- Different CPU scheduling algorithms have different properties, and the choice of a particular algorithm may favour one class of processes over another.
- In choosing which algorithm to use in a particular situation, we must consider the properties of the various algorithms.
- CPU utilization. We want to keep the CPU as busy as possible. Conceptually, CPU utilization can range from 0 to 100 percent. In a real system, it should range from 40 percent (for a lightly loaded system) to 90 percent (for a heavily used system).
- Throughput. If the CPU is busy executing processes, then work is being done. One measure of work is the number of processes that are completed per time unit, called throughput. For long processes, this rate may be one process per hour; for short transactions, it may be 10 processes per second.
- Turnaround time. From the point of view of a particular process, the important criterion is how long it takes to execute that process. The interval from the time of submission of a process to the time of completion is the turnaround time.
- :Execution time.
- :Waiting time.
- Waiting time. The CPU scheduling algorithm does not affect the amount of time during which a process executes or does I/O; it affects only the amount of time that a process spends waiting in the ready queue.
- Response time. In an interactive system, turnaround time may not be the best criterion. Often, a process can produce some output fairly early and can continue computing new results while previous results are being output to the user. Thus, another measure is the time from the submission of a request until the first response is produced.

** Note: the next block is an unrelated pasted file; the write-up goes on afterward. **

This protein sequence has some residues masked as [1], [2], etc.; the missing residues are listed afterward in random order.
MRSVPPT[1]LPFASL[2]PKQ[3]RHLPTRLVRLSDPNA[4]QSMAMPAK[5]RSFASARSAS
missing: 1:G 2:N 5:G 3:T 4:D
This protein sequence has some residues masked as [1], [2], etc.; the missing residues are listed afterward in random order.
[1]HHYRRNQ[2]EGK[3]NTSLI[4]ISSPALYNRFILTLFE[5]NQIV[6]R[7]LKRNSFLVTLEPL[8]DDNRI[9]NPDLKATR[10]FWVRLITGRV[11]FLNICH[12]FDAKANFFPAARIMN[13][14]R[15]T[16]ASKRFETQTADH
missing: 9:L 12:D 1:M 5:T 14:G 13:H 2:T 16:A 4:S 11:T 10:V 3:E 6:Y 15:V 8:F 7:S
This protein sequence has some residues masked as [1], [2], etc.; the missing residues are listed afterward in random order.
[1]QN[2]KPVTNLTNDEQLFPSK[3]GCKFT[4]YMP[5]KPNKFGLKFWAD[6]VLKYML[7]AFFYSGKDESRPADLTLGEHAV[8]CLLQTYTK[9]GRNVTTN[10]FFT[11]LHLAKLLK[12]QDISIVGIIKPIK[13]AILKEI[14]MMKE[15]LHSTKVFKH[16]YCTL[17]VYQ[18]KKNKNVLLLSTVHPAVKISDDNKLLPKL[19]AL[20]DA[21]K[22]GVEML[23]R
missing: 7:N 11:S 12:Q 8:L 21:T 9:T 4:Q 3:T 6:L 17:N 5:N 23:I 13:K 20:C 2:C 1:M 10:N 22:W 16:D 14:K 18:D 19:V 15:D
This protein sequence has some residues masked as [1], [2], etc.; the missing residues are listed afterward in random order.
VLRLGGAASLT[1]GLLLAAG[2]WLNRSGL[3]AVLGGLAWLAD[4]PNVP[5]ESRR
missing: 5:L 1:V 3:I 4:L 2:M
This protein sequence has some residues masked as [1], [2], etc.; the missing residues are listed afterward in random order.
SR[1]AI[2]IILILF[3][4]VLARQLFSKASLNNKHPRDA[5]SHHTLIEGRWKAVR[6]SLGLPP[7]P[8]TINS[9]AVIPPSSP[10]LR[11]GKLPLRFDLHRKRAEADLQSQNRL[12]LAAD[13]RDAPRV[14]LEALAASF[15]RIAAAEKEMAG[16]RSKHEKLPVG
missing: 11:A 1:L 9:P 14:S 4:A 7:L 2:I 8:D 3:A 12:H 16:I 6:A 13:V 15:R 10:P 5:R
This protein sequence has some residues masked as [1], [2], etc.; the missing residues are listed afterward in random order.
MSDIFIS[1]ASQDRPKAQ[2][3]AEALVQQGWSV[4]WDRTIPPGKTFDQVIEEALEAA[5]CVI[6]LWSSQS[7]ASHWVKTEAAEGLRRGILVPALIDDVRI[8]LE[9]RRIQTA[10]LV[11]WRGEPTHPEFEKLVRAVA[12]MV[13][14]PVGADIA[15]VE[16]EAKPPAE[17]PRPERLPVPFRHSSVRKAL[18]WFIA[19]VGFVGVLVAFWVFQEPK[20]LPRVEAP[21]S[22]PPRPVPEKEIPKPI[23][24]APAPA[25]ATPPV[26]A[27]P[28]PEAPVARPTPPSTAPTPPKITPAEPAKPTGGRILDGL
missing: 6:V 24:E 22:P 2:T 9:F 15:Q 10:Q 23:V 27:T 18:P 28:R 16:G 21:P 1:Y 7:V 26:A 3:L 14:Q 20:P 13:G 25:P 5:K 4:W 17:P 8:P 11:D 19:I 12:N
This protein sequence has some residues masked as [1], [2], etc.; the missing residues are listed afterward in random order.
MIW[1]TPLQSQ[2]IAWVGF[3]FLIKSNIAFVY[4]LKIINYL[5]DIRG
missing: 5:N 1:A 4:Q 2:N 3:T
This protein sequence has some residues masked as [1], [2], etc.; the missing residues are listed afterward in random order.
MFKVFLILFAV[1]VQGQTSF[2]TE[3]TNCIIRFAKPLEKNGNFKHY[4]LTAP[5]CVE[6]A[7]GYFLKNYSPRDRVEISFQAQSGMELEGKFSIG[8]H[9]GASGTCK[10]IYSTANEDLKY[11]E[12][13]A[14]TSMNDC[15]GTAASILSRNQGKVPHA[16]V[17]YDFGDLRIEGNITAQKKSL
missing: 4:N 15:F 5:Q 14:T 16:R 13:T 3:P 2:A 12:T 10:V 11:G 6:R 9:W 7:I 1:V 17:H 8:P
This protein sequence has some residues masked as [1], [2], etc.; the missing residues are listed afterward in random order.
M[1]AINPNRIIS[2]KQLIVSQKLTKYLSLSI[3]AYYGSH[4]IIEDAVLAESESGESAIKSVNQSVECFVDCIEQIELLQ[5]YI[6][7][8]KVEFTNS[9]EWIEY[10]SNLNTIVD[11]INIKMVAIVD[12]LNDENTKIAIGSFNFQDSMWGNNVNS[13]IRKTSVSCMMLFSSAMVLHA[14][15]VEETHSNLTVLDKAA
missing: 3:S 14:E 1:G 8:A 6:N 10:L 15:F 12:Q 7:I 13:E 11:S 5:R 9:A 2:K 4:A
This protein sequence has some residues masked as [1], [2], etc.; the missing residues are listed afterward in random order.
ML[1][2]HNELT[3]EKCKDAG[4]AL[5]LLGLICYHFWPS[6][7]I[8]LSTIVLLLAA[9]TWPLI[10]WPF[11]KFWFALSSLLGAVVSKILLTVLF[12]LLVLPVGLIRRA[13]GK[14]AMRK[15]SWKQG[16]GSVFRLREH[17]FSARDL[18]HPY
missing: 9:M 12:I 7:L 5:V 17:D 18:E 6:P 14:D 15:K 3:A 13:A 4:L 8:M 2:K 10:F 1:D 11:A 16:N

- A typical scheduler is designed to select one or more primary performance criteria and rank them in order of importance. One problem in selecting a set of performance criteria is that they often conflict with each other. For example, increased processor utilization is usually achieved by increasing the number of active processes, but then response time decreases.
- It is desirable to maximize CPU utilization and throughput and to minimize turnaround time, waiting time, and response time.
- In most cases, we optimize the average measure. However, under some circumstances, it is desirable to optimize the minimum or maximum values rather than the average. For example, to guarantee that all users get good service, we may want to minimize the maximum response time.
- A scheduling algorithm that maximizes throughput may not necessarily minimize turnaround time.
- Given a mix of short jobs and long jobs, a scheduler that always ran short jobs and never ran long jobs might achieve an excellent throughput (many short jobs per hour) but at the expense of a terrible turnaround time for the long jobs.
- If short jobs kept arriving at a steady rate, the long jobs might never run, making the mean turnaround time infinite while achieving a high throughput.
- Investigators have suggested that, for interactive systems (such as time-sharing systems), it is more important to minimize the variance in the response time than to minimize the average response time.
- Some goals of the scheduling algorithm under different circumstances, see Fig. 5.4.
Some goals of the scheduling algorithm under different circumstances.
- Under all circumstances, fairness is important. Another general goal is keeping all parts of the system busy when possible. If the CPU and all the I/O devices can be kept running all the time, more work gets done per second.